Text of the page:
We took pictures as it casually walked in front of us. Two other cars came from the other direction that were birders as well, elated to see this species also. From there we headed north to Tomahawk Road. I did not know the condition of the road but had hoped it would be open to attempt to find Black-Backed Woodpecker, Three-Toed Woodpecker, and Boreal Chickadee (the north east points on my map).

The road was only plowed for a couple of miles and we had to turn around before reaching our desired locations. We stopped at a small black spruce Pete area where someone had walked with snow shoes. I suspect it was one of the northern birding guides or birders in the area, as a Boreal Chickadee was right next to the road and gave us all decent looks of a fairly skittish species.

We tried a couple of spots for woodpeckers but were unable to find any. It was quite cold outside and if you do not have adequate winter clothing it gets downright uncomfortable. Luckily for us the van stayed out of the ditch and started the entire trip. There were a couple of locations along Lake County 2 that had Black-backed Woodpecker reports, but instead we went down Lake County 1 and tried for them instead. In hindsight we could have tried the other, as we only found more Gray Jays, Pine Grosbeaks, Common Redpolls, and Common Ravens as we made our way back to Highway 61 along Lake Superior. This species is the closest thing we had for a miss during the entire trip, but it is hard to call it a miss considering the little time we actually put forward on it.

Micky and Jennifer_2 Malcolm 2017-01-06 #01
We didn't find any Moose, just a Moose sign! The trees were covered!

We did not find anything scoping the lake at a couple of stops and made our way back to Two Harbors in search of Bohemian Waxwings. Pine Grosbeaks were throughout the town and a flock of house sparrows that contained a Eurasian Tree Sparrow. We were able to relocate the Bohemian Waxwings fairly quickly stopped to take pictures.

Bohemian Waxwing Bohemian Waxwings
A single bird landed close while the flock was often perched up high.

Mixed in with the Bohemian Waxwings were Pine Grosbeaks. This is the first instance that I can remember taking pictures of this species with any sun. Often winter is dominated by overcast skies.

Micky Grosbeaks Pine Grosbeak
Male and female Pine Grosbeaks (left) and male on the right.

Agate Bay did not contain any waterfall but did have it Thayer's Gull mixed in with the Herring Gulls. Leaving Two Harbors we had the decision similar to the week before with Kathy and Diane. Should we go after the Townsend Solitaire, the Golden Crowned sparrow, or Canal Park and gulls. This time we decided to try for the Golden Crown Sparrow and Canal Park. Just like last week we missed the Sparrow. Moreover there were no gulls at Canal Park. Micky and Jennifer got wonderful close views of American Black Ducks for comparisons with similar looking Mallards.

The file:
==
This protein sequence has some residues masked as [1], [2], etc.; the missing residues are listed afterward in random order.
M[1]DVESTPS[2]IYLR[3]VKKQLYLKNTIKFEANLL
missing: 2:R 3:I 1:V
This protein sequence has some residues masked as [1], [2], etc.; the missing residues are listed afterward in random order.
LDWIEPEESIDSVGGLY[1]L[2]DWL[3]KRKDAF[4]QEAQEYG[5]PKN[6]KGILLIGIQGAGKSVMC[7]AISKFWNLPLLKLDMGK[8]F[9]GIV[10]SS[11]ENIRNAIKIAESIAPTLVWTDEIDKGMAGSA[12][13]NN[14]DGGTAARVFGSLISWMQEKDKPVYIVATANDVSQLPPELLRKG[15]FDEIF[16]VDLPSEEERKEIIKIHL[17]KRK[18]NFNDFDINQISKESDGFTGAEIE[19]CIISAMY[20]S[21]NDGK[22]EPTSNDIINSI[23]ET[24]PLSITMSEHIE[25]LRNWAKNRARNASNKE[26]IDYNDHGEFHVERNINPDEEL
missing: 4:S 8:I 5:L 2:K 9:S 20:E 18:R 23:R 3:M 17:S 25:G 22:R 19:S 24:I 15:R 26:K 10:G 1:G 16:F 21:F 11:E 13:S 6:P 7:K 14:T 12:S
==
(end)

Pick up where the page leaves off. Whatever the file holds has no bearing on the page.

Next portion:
We ended the day a bit early and went out to eat with Kristina and Clinton. We talked for hours and it was wonderful to catch up with an friend. As much fun it is for me to watch birds and get others on life birds I value the memories shared and close friendship even more. During the conversations we were made aware of Northern Hawk Owl north of Red Lake. We had some planning to do that night. Little did we know that the next day would be perhaps the luckiest any of us have experienced with chasing birds.

Here are the "lifers" from our second day! 

Day 2

Sunday, January 15, 2017

Northern MN Birding: Thursday January 5th 2017

Map - Day 1
Click above photo or here for entire map.
After driving through the night, with small naps along the way, we arrived with an extra half an hour before first light! We grabbed a sandwich and filled the van with gas in Cloquet in preparation for all day in Sax-Zim bog on Thursday.

We drove back and forth a couple miles on either side of the Highway 133/ Highway 7 intersection looking for a Great Gray Owl at first light. This Owl was the main target bird for the day. As Jennifer described it, the owl was her biscuit and all other species were the gravy.  Without the Owl it would be tough to have an amazing day.  

The first birds of the day were Ruffed Grouse perched in the top of trees eating the buds. With almost no leaves on the trees these birds were really silhouetted. The Ruffed Grouse was the first lifer of the trip for both Jennifer and Micky, a term that birders use that refers to the first time they observe a particular species.

Micky - Ruffed Grouse 2 Micky - Ruffed Grouse 1
I poached photos from their Facebook pages to include in the blog posts.  These are Micky's photos of Ruffed Grouse.